To find out more about how you can learn more about and contribute to the gender equality movement this International Women’s Day and beyond, check out the following links:
About The Authors
Christine is a Junior Consultant, based in Los Angeles, California, with a passion for sustainable development and environmentalism. She is an experienced researcher with experience in policy analysis, environmental studies, global health, and communications. Find Christine on LinkedIn.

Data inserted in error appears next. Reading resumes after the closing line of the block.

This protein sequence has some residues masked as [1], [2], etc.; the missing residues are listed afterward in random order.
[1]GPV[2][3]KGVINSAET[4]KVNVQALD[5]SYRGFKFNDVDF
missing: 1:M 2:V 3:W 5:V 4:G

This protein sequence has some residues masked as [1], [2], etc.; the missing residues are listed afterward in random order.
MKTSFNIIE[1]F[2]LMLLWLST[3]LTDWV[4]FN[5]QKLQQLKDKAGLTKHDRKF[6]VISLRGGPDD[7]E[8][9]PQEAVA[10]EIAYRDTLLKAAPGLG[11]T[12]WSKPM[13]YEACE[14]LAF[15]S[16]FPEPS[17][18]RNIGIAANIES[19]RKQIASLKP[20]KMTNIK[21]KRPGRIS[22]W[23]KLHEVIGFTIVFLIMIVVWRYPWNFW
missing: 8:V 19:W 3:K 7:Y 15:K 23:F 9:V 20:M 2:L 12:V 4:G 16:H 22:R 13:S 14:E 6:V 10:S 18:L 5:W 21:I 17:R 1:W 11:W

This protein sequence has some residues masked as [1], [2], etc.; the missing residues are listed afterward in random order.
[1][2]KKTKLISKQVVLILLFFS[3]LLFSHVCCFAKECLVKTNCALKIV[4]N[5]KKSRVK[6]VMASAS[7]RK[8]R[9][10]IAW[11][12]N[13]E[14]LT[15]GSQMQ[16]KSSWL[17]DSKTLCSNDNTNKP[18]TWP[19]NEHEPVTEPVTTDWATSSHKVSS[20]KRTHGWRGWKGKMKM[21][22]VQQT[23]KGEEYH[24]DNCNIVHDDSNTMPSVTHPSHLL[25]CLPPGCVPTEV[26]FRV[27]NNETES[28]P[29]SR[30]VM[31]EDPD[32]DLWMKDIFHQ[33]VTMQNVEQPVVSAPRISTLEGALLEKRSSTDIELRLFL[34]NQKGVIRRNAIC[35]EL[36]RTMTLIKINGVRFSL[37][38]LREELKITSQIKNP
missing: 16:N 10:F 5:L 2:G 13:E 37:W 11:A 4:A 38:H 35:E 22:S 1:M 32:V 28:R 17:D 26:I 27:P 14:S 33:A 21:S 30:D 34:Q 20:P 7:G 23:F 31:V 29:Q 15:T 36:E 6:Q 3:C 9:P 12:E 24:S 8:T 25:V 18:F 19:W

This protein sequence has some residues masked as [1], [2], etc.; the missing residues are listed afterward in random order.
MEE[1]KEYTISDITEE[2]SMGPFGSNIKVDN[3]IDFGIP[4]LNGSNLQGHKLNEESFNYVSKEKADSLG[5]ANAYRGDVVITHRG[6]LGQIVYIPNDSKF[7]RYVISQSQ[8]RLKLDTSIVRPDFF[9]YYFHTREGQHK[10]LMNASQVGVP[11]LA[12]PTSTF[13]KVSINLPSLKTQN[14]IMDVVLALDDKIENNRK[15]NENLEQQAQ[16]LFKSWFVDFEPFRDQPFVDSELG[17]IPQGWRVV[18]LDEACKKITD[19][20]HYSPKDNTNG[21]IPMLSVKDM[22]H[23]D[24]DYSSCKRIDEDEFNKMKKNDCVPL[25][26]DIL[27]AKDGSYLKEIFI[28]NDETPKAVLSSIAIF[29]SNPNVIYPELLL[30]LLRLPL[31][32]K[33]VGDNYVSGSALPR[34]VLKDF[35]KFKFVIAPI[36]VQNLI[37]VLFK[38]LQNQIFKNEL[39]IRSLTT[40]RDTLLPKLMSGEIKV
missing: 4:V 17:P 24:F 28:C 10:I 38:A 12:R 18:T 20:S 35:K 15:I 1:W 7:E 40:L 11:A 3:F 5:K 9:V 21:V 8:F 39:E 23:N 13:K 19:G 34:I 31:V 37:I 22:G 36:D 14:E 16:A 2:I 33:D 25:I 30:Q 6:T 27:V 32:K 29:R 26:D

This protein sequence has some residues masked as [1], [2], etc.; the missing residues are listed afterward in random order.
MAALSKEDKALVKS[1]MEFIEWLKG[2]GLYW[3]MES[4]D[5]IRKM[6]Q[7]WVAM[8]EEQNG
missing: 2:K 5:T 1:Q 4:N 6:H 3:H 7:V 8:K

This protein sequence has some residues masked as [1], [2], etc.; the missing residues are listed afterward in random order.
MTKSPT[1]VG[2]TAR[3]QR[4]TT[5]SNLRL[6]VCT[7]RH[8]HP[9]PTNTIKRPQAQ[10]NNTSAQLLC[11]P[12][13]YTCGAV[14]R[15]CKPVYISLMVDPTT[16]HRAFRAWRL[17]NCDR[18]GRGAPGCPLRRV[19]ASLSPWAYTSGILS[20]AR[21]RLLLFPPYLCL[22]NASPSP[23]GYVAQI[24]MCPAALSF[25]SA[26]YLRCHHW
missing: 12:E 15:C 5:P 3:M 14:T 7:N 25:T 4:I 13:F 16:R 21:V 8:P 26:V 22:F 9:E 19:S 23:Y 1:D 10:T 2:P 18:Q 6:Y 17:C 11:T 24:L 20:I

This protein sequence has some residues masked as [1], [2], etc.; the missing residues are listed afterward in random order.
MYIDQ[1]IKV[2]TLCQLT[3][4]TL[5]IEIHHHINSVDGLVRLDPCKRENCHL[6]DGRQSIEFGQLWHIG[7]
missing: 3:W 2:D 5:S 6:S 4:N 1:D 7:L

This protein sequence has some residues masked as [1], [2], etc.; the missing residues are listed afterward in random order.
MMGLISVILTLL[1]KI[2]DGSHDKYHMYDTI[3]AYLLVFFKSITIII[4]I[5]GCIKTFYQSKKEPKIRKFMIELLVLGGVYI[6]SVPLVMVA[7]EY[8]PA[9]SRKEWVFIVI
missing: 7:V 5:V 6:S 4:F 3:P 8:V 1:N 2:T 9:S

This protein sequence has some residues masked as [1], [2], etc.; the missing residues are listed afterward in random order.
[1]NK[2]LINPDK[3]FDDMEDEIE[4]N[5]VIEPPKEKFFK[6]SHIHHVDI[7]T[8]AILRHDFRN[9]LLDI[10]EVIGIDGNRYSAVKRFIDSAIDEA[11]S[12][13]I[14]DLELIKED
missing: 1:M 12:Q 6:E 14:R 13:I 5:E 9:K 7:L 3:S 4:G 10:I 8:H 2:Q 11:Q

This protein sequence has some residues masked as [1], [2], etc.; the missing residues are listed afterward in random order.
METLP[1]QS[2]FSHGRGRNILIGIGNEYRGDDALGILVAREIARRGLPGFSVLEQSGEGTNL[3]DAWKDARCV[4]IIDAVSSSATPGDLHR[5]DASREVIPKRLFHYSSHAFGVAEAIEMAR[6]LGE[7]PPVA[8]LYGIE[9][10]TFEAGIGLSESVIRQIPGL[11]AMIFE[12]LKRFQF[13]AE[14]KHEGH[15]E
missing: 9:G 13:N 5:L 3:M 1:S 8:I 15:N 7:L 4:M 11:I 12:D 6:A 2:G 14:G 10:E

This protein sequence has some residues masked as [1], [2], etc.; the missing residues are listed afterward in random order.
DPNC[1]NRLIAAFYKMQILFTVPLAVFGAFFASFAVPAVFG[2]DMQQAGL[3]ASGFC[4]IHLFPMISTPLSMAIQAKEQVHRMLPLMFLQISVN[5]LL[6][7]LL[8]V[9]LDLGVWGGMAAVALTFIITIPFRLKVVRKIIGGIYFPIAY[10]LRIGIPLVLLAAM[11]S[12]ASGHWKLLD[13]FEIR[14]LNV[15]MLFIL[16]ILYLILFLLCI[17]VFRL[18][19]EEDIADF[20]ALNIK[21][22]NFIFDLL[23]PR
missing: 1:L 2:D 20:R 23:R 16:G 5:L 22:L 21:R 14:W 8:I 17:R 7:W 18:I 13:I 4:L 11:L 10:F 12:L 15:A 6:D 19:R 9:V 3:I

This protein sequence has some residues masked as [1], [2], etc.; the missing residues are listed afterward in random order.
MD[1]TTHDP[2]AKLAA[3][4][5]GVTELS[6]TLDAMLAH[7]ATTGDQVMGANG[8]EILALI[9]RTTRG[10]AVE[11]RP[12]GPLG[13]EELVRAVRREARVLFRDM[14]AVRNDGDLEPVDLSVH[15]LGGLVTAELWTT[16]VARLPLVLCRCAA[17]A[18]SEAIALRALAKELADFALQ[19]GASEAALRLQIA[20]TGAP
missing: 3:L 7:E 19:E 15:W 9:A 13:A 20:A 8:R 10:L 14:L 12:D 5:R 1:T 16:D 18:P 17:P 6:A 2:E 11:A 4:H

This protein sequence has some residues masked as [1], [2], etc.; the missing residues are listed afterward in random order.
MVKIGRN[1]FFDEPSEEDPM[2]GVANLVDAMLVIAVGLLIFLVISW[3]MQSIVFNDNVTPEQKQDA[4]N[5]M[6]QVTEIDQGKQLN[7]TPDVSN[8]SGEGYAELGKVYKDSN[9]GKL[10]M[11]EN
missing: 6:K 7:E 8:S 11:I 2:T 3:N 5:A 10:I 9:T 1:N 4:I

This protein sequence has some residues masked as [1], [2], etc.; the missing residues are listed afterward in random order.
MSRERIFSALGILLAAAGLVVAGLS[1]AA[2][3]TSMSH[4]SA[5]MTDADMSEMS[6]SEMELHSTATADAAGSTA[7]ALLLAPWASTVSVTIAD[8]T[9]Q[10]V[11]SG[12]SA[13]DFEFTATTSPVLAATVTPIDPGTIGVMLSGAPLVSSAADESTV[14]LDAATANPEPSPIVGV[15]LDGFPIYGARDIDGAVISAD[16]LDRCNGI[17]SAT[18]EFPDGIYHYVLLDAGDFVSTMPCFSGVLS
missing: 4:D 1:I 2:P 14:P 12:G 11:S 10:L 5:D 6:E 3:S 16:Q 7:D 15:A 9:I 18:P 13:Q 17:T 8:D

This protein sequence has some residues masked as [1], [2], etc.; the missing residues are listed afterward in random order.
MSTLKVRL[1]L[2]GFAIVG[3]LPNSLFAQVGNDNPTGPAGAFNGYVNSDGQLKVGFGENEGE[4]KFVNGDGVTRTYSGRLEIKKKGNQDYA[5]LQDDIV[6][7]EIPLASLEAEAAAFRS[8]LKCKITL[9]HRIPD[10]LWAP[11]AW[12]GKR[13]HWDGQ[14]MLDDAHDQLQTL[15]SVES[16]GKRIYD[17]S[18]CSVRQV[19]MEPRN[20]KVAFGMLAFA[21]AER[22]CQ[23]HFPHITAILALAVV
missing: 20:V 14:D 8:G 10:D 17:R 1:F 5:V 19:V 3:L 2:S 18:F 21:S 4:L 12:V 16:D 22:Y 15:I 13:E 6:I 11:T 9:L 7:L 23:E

Marisa is a Singapore-based Junior Consultant with Bridge Consulting. With a background in Biomedical Engineering at the National University of Singapore, Marisa is an aspiring trailblazer with a passion for global health and social causes. Find Marisa on LinkedIn.
Di is a global partnership and development policy professional based in London. With a decade long professional experience in both public and private sectors on development issues such as climate change and gender equality and women’s empowerment, she aspires to be the change and part of the solution of many challenges in our time. Find Di on LinkedIn.